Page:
Saturday, March 31, 2018

Your Editor's Thoughts--By Karen O'Leary--United States

Dear Whispers’ Family,

What a pleasure to publish some unique experiences this month. Sharing history for our journal, we link past, present and future.  As we travel with others, we enrich our lives in an encouraging and gentle vision that I hope is the hallmark of Whispers.

Our interactive journal is made possible by my co-editors Inge Wesdijk and Jack Horne. I am so grateful to them and all our contributors for bringing unique voices that give our readers a variety of poetry and information each month. 

It is a pleasure to introduce twelve new writers to Whispers this month
                                    Luke Samra, United States
                                    Valentina Cano, United States
                                    John Grey, United States      
                                    Bruce Mundhenke, United States     
                                    Ed Higgins, United States  
                                    Ruth C. Rehberg, United States
                                    Lloyd Wayne Russell, United States
                                    Mysti S. Milwee, United States
                                    Nell Dalton, United States
                                    Carl Scharwath, United States
                                    Lee Robertson, United States    
                                    Peter Magliocco, United States       

Please stop by and welcome and encourage them to continue to be a part of our online journal/poetry community.

Writing is an interactive experience, so we hone our writing skills to make it possible to reach out to our international audience.  I hope you stop by and share some thoughts.  If you have any suggestions for an enriching experience, please contact me at  Wishing all of you the best!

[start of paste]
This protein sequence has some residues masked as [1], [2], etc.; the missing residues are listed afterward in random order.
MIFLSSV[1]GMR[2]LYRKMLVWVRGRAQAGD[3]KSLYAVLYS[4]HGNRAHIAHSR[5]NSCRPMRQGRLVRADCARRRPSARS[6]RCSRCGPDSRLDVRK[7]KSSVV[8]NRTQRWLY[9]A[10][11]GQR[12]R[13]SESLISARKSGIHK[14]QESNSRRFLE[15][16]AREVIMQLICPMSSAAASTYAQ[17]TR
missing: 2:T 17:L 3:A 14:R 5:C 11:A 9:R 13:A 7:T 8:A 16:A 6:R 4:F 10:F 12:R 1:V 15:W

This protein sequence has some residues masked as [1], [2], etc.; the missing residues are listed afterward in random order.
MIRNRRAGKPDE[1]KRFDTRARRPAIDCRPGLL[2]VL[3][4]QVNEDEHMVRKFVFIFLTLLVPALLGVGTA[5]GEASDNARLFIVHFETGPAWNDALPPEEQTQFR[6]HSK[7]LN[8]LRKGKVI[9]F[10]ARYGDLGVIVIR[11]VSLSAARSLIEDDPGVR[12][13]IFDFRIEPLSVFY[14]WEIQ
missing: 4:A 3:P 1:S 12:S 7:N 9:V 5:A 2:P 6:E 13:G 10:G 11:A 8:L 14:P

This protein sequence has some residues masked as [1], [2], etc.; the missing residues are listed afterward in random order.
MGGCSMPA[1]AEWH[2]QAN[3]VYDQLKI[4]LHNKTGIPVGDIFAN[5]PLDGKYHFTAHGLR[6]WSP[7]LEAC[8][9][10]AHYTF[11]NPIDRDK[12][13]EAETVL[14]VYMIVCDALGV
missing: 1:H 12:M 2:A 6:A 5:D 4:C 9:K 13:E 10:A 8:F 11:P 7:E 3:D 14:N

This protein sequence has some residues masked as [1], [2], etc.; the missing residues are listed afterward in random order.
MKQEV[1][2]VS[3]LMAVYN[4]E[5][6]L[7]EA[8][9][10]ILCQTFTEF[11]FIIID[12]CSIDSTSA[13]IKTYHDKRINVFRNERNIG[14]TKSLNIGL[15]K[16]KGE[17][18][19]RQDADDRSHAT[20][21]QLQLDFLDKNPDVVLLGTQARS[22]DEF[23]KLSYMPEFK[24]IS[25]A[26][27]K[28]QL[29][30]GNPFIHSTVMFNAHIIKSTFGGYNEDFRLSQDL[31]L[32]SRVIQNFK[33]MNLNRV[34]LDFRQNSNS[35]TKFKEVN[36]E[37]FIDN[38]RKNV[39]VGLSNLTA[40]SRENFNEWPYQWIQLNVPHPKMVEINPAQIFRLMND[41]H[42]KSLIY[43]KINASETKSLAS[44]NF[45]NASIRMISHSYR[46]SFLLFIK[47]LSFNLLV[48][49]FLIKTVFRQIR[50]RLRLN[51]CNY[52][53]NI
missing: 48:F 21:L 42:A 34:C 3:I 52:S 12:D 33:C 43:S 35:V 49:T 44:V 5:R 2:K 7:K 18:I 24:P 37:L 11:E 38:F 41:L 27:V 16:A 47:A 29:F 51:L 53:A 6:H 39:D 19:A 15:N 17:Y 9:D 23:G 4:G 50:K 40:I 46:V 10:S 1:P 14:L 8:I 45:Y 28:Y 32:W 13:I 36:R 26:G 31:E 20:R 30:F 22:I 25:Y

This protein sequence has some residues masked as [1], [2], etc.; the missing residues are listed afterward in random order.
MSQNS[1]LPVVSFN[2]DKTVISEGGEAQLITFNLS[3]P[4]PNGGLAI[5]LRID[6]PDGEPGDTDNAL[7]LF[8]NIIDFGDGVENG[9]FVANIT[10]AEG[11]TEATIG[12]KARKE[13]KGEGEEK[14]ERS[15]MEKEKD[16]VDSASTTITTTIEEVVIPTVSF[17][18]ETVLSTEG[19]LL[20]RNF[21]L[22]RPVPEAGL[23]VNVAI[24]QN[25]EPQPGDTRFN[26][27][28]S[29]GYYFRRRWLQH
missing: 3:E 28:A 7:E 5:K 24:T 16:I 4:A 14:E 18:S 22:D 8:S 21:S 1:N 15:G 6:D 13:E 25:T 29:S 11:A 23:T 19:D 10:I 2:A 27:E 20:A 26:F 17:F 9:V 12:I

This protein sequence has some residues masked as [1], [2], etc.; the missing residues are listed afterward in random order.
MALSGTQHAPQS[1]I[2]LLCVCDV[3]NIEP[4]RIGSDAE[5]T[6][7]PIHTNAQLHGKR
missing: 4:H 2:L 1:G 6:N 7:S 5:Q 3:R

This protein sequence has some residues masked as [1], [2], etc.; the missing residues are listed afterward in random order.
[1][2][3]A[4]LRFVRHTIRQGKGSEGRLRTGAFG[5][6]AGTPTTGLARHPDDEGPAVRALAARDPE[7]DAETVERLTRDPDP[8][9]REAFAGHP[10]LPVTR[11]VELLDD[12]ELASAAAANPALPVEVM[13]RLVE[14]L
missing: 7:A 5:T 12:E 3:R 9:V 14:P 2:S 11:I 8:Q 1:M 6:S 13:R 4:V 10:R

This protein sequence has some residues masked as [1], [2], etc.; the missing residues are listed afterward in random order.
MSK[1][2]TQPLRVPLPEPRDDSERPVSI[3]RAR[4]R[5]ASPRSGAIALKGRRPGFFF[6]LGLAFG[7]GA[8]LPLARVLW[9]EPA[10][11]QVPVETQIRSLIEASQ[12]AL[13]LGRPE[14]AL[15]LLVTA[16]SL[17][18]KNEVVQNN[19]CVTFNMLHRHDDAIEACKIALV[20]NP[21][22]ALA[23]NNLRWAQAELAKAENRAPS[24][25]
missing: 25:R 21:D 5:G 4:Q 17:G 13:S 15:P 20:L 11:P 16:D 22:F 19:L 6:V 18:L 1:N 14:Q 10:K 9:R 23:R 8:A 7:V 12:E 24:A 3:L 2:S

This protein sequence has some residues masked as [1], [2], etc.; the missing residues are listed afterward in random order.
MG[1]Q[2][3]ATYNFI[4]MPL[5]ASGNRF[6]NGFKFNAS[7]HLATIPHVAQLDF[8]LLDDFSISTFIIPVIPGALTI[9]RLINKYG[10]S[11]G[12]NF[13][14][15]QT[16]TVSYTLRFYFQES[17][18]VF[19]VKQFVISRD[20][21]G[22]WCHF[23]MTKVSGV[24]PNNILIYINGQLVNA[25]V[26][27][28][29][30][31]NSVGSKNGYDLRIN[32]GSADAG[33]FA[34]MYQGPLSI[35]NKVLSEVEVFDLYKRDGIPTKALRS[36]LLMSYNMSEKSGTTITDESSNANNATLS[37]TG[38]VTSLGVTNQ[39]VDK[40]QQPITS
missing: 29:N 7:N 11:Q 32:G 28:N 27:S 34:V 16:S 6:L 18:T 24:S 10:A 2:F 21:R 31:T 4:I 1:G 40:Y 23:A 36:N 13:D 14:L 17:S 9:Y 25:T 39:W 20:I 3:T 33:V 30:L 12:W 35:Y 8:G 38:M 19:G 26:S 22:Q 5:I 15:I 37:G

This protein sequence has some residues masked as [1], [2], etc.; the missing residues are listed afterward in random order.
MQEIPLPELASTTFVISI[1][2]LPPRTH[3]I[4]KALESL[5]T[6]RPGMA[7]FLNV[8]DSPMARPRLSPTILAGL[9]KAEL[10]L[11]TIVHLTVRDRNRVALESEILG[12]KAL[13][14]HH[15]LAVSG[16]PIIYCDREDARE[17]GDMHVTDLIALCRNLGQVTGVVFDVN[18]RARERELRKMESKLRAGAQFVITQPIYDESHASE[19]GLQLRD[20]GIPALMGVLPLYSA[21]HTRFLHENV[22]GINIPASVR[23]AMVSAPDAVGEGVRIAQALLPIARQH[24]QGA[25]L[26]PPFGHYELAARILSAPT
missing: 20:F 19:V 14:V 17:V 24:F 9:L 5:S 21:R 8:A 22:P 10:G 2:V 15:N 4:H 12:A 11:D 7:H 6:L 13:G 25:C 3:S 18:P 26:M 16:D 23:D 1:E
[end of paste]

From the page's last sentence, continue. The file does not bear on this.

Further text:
Karen O’Leary
Whispers’ Editor

Realization--By Anna-Marie Docherty--Wales


Iris is unique
controlling Pupils ways
Discerning light reaching Retina
through her aperture displays
Window on the world
perceiving what's revealed
Relaying back to the mind
Seeing what’s concealed
To organise identify and interpret
how in given environment it will fit

Anna-Marie Docherty lives in Pembrokeshire, Wales, UK and is often inspired by nature and the world around her. Having been writing poetry now for 4 - 5 years, her works have developed in structure and form as well as using free verse in her writing as she walks this endless art form and creativity.

Triumphant--By Maurice J. Reynolds--United States


relentless pain,
sleepless nights,
feelings of dread,
voices inside my head
speak to one another,
my body seems to
coincide; repetition
magnifies the intensity,
pain censors working
overtime, pushing for
surrender; yet, there
will be no surrender,
not where hope resides;
in a place locked away
inside my heart, where
the King of Kings and
Lord of Lords still rule,
leading me to victory;
triumphant over all pain,
sickness, and disease.

Maurice J. Reynolds is a freelance writer who has had material published in various publications. He is the owner of To God be the Glory! Publications, a literary ministry that produces the poetry publication Creative Inspirations.  More information can be found at:

Friday, March 30, 2018

April's Plaything (Rispetto)--By Emile Pinet--Canada

April's Plaything (Rispetto)

Yesterday, I saw my first robin of spring
and it instantly brought a smile to my heart.
Today, I heard that red breasted robin sing
a happy tune, as winter doldrums depart.